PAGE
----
Thursday, August 14, 2008

Front Line

There has been a lot in the news, here in central Colorado, about the upcoming Democratic National Convention, set to start in less than two weeks.

The stories cover everything from the minutia (such as who is charging what to whom to rent their homes for DNC Lodging)to the silly (such as who is concerned about when and where they can get tickets) to the serious. It is this last that I want to talk about.

It's not as if the renting of property to celebrities for obnoxious amounts of money isn't important. And it could be argued that getting tickets to the last night's speech at Mile-High could be considered as important to some, but these things are not, in my opinion a big deal.

The "important" topic is whether the DNC will be a fair and honest platform for people to state their views. Denver is paying good lip service for allowing the inclusion of dissenting viewpoints, they are not (as Atlanta did a few years back for the Olympics) shipping the homeless out of town with one-way bus tickets, they are also not, however, giving dissenters the right to protest anywhere where they have a chance of being seen.

At least it is not like the Boston DNC where they will be walled-in and kept out of sight. They will be about six-hundred yards from the convention venue and enclosed inside a demarcated sight but they will be in sight of anyone who happens to look to the southwest, and squinting, into binoculars...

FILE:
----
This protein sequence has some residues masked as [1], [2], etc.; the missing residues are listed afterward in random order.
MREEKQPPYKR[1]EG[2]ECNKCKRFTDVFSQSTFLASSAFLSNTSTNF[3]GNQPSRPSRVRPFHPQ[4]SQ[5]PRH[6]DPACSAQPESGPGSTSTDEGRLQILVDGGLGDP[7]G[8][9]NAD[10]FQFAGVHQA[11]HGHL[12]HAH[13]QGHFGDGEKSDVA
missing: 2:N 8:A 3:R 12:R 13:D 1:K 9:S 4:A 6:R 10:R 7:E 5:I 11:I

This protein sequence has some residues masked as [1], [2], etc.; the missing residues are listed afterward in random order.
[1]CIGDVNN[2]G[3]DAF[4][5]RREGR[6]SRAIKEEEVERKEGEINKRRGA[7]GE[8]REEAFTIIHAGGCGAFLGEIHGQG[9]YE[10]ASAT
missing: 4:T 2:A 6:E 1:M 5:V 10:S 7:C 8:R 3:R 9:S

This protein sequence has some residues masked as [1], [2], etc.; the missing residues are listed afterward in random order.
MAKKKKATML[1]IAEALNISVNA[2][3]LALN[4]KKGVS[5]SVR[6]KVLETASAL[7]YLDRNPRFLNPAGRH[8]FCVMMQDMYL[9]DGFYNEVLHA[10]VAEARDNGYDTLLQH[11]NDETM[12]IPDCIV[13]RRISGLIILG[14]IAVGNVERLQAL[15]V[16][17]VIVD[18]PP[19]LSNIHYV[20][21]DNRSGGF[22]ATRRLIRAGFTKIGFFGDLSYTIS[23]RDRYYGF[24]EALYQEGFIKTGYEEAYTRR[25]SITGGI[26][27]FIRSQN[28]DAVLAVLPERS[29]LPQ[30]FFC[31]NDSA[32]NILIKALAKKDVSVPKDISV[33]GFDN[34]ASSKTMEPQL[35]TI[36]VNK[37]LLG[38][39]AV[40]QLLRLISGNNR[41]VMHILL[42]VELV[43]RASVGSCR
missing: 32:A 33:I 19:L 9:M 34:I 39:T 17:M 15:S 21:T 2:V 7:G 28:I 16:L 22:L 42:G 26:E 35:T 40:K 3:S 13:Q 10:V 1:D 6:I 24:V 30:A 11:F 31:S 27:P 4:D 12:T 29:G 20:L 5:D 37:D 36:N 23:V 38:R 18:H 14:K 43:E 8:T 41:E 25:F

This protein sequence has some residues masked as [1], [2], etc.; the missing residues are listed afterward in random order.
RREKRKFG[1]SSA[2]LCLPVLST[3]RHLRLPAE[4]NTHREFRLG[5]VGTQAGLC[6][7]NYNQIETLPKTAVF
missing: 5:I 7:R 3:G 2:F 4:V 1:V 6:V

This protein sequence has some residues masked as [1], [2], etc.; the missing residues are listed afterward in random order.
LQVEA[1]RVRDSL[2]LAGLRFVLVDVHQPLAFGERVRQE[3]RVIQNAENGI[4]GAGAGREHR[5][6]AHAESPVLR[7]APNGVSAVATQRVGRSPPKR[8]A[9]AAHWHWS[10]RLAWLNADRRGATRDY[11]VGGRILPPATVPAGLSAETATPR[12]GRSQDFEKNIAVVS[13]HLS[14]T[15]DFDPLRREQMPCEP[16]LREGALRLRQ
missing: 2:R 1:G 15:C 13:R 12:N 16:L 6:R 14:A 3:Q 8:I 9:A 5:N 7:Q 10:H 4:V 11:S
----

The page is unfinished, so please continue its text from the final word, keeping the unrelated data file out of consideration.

There has to be a balance between the DNC's right to have a safe and uninterrupted convention and the rights of the protesters to make their feelings known. They have a first amendment right to give voice to their opinions, and the Denver police say that this will be satisfied from the distance and behind the fences, but, where does the conflict between their right to be heard and the right of the DNC to stage their convention their way?

If the news media are correct, this is going to be fought in court for some time to come. It should be fun watching, though!

Wherever you are today, I hope you'll exercise your right to free speech, while you still have one!

Don Bergquist - August 14, 2008 - Lakewood, Colorado, USA

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